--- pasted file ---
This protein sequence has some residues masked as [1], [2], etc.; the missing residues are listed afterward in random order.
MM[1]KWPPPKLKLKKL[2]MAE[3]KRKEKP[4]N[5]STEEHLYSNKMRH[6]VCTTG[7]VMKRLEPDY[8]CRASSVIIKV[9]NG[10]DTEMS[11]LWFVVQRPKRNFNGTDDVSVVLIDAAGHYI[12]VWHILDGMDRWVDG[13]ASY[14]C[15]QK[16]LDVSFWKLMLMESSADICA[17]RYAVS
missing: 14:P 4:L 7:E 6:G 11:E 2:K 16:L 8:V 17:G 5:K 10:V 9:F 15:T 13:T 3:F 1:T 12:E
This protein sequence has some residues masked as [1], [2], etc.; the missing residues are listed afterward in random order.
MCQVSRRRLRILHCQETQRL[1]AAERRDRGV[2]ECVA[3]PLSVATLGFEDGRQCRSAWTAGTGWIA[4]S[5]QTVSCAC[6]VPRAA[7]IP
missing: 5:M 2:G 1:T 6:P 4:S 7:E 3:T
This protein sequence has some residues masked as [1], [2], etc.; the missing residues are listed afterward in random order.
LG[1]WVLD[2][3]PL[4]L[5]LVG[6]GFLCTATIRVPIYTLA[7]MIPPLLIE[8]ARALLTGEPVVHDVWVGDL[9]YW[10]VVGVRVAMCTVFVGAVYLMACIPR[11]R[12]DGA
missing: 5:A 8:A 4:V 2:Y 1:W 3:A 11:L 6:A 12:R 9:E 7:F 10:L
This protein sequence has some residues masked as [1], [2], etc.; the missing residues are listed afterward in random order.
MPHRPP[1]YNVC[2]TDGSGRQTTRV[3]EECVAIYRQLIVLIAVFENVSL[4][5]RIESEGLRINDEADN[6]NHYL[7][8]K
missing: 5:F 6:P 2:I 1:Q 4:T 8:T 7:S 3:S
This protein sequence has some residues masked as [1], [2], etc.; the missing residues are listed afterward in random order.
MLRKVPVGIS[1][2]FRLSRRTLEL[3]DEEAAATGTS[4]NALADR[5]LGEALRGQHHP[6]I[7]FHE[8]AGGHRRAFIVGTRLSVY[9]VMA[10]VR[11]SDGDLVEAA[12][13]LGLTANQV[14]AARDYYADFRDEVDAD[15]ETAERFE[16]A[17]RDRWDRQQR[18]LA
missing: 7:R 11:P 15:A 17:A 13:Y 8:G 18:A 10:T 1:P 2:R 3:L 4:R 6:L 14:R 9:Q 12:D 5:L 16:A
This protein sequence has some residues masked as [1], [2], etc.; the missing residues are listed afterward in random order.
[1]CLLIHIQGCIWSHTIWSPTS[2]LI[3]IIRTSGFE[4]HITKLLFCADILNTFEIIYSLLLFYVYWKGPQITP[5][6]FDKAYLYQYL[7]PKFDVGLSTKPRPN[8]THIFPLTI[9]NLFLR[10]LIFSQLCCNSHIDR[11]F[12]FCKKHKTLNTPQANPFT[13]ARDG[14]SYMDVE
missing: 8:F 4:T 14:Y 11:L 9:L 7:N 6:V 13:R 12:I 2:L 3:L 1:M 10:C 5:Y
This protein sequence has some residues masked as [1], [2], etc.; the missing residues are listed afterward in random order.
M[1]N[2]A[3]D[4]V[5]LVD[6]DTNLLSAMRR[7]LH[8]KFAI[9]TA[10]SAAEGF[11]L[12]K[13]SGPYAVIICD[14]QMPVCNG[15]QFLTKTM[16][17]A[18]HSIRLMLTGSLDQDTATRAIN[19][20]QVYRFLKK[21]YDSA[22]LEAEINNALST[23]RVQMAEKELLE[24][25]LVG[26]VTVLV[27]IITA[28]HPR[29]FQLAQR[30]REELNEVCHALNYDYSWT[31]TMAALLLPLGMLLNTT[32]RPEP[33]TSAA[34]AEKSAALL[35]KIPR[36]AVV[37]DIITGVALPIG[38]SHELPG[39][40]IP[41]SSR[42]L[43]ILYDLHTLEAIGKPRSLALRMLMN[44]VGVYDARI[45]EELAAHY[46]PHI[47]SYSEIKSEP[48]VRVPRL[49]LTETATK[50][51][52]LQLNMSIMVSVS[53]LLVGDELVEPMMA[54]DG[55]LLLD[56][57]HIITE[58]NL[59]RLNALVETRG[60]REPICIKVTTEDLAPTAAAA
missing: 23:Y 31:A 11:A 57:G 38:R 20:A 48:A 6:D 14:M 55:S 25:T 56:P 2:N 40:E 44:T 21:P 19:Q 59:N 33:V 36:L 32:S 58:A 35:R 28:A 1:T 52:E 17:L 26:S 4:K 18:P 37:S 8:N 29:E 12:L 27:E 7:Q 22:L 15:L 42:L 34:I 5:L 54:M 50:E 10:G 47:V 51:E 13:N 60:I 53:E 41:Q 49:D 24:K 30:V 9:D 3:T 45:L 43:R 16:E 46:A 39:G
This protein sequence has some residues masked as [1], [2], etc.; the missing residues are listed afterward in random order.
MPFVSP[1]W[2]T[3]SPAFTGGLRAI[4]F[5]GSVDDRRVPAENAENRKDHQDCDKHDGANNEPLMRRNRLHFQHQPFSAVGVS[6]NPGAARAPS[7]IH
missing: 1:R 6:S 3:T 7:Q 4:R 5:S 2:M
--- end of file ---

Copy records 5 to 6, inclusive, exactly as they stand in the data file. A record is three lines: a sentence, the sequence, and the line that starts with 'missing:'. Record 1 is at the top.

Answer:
This protein sequence has some residues masked as [1], [2], etc.; the missing residues are listed afterward in random order.
MLRKVPVGIS[1][2]FRLSRRTLEL[3]DEEAAATGTS[4]NALADR[5]LGEALRGQHHP[6]I[7]FHE[8]AGGHRRAFIVGTRLSVY[9]VMA[10]VR[11]SDGDLVEAA[12][13]LGLTANQV[14]AARDYYADFRDEVDAD[15]ETAERFE[16]A[17]RDRWDRQQR[18]LA
missing: 7:R 11:P 15:A 17:A 13:Y 8:G 18:A 10:T 1:P 2:R 3:L 4:R 6:L 14:R 9:Q 12:D 5:L 16:A
This protein sequence has some residues masked as [1], [2], etc.; the missing residues are listed afterward in random order.
[1]CLLIHIQGCIWSHTIWSPTS[2]LI[3]IIRTSGFE[4]HITKLLFCADILNTFEIIYSLLLFYVYWKGPQITP[5][6]FDKAYLYQYL[7]PKFDVGLSTKPRPN[8]THIFPLTI[9]NLFLR[10]LIFSQLCCNSHIDR[11]F[12]FCKKHKTLNTPQANPFT[13]ARDG[14]SYMDVE
missing: 8:F 4:T 14:Y 11:L 9:L 7:N 6:V 13:R 12:I 2:L 3:L 1:M 10:C 5:Y